Spring is nearly upon us, and the month of April will bring the Easter bunny, baseball games, and some welcome sunshine that hints of warm summer days ahead.
April is also Autism Awareness Month and it is a great time for us to educate ourselves about Autism Spectrum Disorder (ASD). Autism is a developmental disorder that affects social interaction and communication. The behaviors that define Autism manifest themselves to varying degrees and affect individuals differently, which is why it is considered a “spectrum disorder”.
While ASD typically appears by age 3, it is often identifiable much earlier. Studies have shown that early identification is important because providing the necessary therapies and intervention can help improve the child’s development.
The CDC currently estimates that 1 in 68 children have been identified with ASD. It is much more common amongst boys than girls, but it occurs across all racial, ethnic and socioeconomic groups. There is no cure for Autism and there appear to be many causal factors, both genetic and environmental, that play a part in a child’s likelihood of having ASD. Understanding the early signs can give you the tools you need to raise a flag and get help for your child.
Common Signs of Autism Spectrum Disorder
- delayed speech development
- no response to name
- poor eye contact
- repetitive movements such as rocking and twirling
- intense focus on one item for long periods
- lack of gestures
- loss of previously developed language
Symptoms and severity can differ significantly between individuals with ASD. If you are concerned that your child is exhibiting some of the signs of ASD, it is important to discuss your concerns with your child’s doctor. He or she may refer you to an expert for further evaluation.
If your child is younger than three years old, you may be eligible for Early Intervention services through the state. This link can help you start the referral process for an evaluation. If you child is older than age 3, your local public school can help you arrange for evaluation (even if they are not currently enrolled in school).
Once your child has been diagnosed with ASD, a therapy plan will be determined by doctors or intervention specialists in order to best improve your child’s development. There are also many resources, support groups, and community programs available to those whose lives are affected by ASD.
Support for Autism In Huntsville & Madison County
Autism Society of Alabama
The Autism Society of Alabama (ASA) is an organization dedicated to improving services for people with ASD and their families through education and advocacy. This vast source of information and services has many programs, events, and educational resources. The upcoming Walk for Autism in Huntsville is a great way to get involved locally and support the ASA. You can sign up here to participate – and there’s even an option to support the cause while sleeping in!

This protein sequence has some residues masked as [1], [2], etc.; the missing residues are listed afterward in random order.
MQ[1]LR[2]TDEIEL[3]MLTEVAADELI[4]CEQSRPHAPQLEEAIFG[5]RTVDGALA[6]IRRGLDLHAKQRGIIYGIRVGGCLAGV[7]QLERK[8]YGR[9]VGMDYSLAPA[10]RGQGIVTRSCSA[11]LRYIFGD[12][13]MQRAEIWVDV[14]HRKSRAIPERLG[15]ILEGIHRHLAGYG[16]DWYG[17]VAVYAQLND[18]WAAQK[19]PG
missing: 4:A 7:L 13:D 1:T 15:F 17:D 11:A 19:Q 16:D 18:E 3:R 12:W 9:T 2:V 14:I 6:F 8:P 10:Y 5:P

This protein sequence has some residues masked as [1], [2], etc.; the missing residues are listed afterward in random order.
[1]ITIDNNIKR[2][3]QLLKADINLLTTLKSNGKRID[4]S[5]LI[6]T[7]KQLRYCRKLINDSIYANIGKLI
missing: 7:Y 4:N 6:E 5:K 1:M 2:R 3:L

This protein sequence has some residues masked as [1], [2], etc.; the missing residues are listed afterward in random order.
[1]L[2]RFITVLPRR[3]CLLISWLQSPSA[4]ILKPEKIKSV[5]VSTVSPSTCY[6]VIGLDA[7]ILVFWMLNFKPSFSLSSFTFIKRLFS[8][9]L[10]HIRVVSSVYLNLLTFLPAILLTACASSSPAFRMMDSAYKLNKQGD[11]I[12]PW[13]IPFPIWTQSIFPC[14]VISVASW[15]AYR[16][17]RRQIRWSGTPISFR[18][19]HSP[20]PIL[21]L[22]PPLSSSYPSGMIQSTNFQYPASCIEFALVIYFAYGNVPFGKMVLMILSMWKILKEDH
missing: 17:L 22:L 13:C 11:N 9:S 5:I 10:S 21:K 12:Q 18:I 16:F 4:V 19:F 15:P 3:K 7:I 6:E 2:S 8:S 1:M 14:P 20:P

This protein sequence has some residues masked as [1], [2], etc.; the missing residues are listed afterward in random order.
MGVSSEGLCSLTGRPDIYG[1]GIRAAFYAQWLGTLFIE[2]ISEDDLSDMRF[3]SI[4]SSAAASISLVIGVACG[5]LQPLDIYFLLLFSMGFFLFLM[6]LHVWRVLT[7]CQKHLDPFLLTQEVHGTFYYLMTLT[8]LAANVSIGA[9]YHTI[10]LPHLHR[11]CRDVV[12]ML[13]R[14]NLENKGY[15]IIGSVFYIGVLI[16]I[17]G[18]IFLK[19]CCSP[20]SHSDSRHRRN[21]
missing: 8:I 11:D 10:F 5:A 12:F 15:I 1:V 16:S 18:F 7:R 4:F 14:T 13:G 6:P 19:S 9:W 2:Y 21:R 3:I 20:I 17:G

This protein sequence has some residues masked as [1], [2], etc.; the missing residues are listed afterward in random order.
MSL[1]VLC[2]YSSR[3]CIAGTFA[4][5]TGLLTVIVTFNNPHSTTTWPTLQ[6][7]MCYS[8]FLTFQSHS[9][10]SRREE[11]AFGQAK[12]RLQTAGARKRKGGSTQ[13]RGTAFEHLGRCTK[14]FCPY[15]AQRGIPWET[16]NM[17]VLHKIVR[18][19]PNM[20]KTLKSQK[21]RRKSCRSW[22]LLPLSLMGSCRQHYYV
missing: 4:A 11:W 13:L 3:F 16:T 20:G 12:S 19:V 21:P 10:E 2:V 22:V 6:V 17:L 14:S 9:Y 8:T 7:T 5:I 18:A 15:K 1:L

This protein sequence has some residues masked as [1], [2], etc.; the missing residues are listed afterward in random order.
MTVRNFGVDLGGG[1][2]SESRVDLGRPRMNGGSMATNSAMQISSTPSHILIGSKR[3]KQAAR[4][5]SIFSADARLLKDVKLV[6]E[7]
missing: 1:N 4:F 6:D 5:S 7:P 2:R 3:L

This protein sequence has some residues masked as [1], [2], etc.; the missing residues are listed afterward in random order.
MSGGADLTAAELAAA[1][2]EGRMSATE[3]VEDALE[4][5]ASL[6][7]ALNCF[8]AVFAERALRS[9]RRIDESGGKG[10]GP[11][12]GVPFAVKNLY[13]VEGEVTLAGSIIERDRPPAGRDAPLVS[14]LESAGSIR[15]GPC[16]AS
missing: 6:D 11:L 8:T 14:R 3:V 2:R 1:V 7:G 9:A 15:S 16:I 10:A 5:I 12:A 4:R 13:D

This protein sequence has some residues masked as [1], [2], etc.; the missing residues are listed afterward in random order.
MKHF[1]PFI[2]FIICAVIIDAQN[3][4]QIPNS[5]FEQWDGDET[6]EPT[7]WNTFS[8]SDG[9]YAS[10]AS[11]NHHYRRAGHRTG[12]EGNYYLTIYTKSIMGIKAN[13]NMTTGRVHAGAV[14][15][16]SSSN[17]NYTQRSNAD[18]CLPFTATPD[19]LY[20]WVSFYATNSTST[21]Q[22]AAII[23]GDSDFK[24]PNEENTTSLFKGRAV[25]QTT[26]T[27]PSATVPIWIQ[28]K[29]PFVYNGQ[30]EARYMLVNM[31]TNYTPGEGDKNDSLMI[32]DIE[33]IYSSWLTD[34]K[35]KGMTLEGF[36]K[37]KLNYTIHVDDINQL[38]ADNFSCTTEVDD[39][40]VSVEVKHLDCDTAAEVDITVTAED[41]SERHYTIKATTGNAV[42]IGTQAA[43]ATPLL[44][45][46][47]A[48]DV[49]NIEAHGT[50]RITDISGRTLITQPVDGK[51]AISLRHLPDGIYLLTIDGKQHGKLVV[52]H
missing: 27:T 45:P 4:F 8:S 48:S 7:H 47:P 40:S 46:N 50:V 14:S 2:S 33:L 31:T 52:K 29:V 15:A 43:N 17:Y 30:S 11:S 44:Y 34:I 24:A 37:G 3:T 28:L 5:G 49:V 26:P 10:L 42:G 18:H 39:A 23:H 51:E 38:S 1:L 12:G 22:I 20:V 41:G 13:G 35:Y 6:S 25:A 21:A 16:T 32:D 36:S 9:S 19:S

Another valuable resource and support network for local families is Making Connections. Making Connections is free and their meetings are open to the public. They offer professional speakers, family outings, a lending library, social networking, and more! You can help support Making Connections by participating in the US Space & Rocket Center’s monthly Sensory-Friendly Movies & Quarterly Sensory Friendly After-Hours Time at the Museum. Making Connections also has several upcoming meet-ups and guest speakers for families affected by autism – they post great updates and news on their Facebook Page.
Autism Resource Foundation
Further local support can be found through The Autism Resource Foundation, whose mission is to provide information, training, financial assistance, and education for families in their battle to defeat autism. Families with serious financial need may apply for scholarships between February and May of each calendar year.
What You Can Do to Support Autism Awareness
What can you do to help support Autism Awareness month in Huntsville? Get involved in one of the local fundraisers mentioned above. Spread awareness of the early signs of ASD by sharing this blog post on social media. Light it up blue in support of ASD families on World Autism Day, April 2nd.
The mom of three rambunctious redheads, Meg Nester is a Chicago area native and wannabe crafter extraordinaire. When she’s not tending to her boys (and baby girl) or training for triathlons, you can find her in the garage wielding her beloved power tools or firing up a kiln full of enamel jewelry.